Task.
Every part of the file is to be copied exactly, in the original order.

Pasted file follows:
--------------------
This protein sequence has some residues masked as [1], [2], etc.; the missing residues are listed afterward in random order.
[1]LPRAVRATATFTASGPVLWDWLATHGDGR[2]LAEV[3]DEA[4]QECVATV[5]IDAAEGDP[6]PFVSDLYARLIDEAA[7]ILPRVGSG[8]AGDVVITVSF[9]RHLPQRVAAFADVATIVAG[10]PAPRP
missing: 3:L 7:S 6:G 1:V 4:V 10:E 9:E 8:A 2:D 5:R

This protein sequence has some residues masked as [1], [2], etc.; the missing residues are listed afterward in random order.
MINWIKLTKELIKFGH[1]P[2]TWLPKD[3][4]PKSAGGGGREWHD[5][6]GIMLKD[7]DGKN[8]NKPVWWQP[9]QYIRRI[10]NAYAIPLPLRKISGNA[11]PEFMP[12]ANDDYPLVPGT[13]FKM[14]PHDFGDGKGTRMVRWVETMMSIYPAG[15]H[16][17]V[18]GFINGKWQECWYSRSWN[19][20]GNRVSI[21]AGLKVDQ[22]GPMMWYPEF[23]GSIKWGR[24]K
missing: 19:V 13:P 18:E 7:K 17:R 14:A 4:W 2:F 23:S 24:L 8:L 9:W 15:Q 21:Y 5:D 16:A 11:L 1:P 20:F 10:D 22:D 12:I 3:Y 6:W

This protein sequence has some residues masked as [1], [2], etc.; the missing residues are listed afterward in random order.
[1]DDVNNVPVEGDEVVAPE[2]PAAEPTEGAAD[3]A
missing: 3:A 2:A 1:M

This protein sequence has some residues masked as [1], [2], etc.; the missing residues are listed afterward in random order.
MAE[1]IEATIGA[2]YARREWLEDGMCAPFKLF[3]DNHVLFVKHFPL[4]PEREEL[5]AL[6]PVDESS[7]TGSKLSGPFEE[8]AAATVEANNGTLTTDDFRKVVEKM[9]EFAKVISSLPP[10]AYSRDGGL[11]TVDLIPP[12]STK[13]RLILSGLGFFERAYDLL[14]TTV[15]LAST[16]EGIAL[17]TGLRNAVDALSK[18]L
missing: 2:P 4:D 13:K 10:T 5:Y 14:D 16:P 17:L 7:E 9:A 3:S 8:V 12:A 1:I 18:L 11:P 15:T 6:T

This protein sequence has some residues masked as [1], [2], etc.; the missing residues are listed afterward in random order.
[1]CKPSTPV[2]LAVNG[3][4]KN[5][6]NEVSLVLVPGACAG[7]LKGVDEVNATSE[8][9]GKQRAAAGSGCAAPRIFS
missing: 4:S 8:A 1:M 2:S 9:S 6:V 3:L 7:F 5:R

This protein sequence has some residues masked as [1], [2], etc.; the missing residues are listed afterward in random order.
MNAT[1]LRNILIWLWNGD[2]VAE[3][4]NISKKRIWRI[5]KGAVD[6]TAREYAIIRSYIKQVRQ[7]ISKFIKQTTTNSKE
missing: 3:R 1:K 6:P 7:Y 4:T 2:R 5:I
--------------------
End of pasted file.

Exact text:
This protein sequence has some residues masked as [1], [2], etc.; the missing residues are listed afterward in random order.
[1]LPRAVRATATFTASGPVLWDWLATHGDGR[2]LAEV[3]DEA[4]QECVATV[5]IDAAEGDP[6]PFVSDLYARLIDEAA[7]ILPRVGSG[8]AGDVVITVSF[9]RHLPQRVAAFADVATIVAG[10]PAPRP
missing: 3:L 7:S 6:G 1:V 4:V 10:E 9:E 8:A 2:D 5:R

This protein sequence has some residues masked as [1], [2], etc.; the missing residues are listed afterward in random order.
MINWIKLTKELIKFGH[1]P[2]TWLPKD[3][4]PKSAGGGGREWHD[5][6]GIMLKD[7]DGKN[8]NKPVWWQP[9]QYIRRI[10]NAYAIPLPLRKISGNA[11]PEFMP[12]ANDDYPLVPGT[13]FKM[14]PHDFGDGKGTRMVRWVETMMSIYPAG[15]H[16][17]V[18]GFINGKWQECWYSRSWN[19][20]GNRVSI[21]AGLKVDQ[22]GPMMWYPEF[23]GSIKWGR[24]K
missing: 19:V 13:P 18:E 7:K 17:R 14:A 4:W 2:F 23:S 24:L 8:L 9:W 15:Q 21:Y 5:D 16:A 11:L 1:P 20:F 10:D 22:D 12:I 3:Y 6:W

This protein sequence has some residues masked as [1], [2], etc.; the missing residues are listed afterward in random order.
[1]DDVNNVPVEGDEVVAPE[2]PAAEPTEGAAD[3]A
missing: 3:A 2:A 1:M

This protein sequence has some residues masked as [1], [2], etc.; the missing residues are listed afterward in random order.
MAE[1]IEATIGA[2]YARREWLEDGMCAPFKLF[3]DNHVLFVKHFPL[4]PEREEL[5]AL[6]PVDESS[7]TGSKLSGPFEE[8]AAATVEANNGTLTTDDFRKVVEKM[9]EFAKVISSLPP[10]AYSRDGGL[11]TVDLIPP[12]STK[13]RLILSGLGFFERAYDLL[14]TTV[15]LAST[16]EGIAL[17]TGLRNAVDALSK[18]L
missing: 2:P 4:D 13:K 10:T 5:Y 14:D 16:P 17:L 7:E 9:A 3:S 8:V 12:A 1:I 18:L 11:P 15:T 6:T

This protein sequence has some residues masked as [1], [2], etc.; the missing residues are listed afterward in random order.
[1]CKPSTPV[2]LAVNG[3][4]KN[5][6]NEVSLVLVPGACAG[7]LKGVDEVNATSE[8][9]GKQRAAAGSGCAAPRIFS
missing: 4:S 8:A 1:M 2:S 9:S 6:V 3:L 7:F 5:R

This protein sequence has some residues masked as [1], [2], etc.; the missing residues are listed afterward in random order.
MNAT[1]LRNILIWLWNGD[2]VAE[3][4]NISKKRIWRI[5]KGAVD[6]TAREYAIIRSYIKQVRQ[7]ISKFIKQTTTNSKE
missing: 3:R 1:K 6:P 7:Y 4:T 2:R 5:I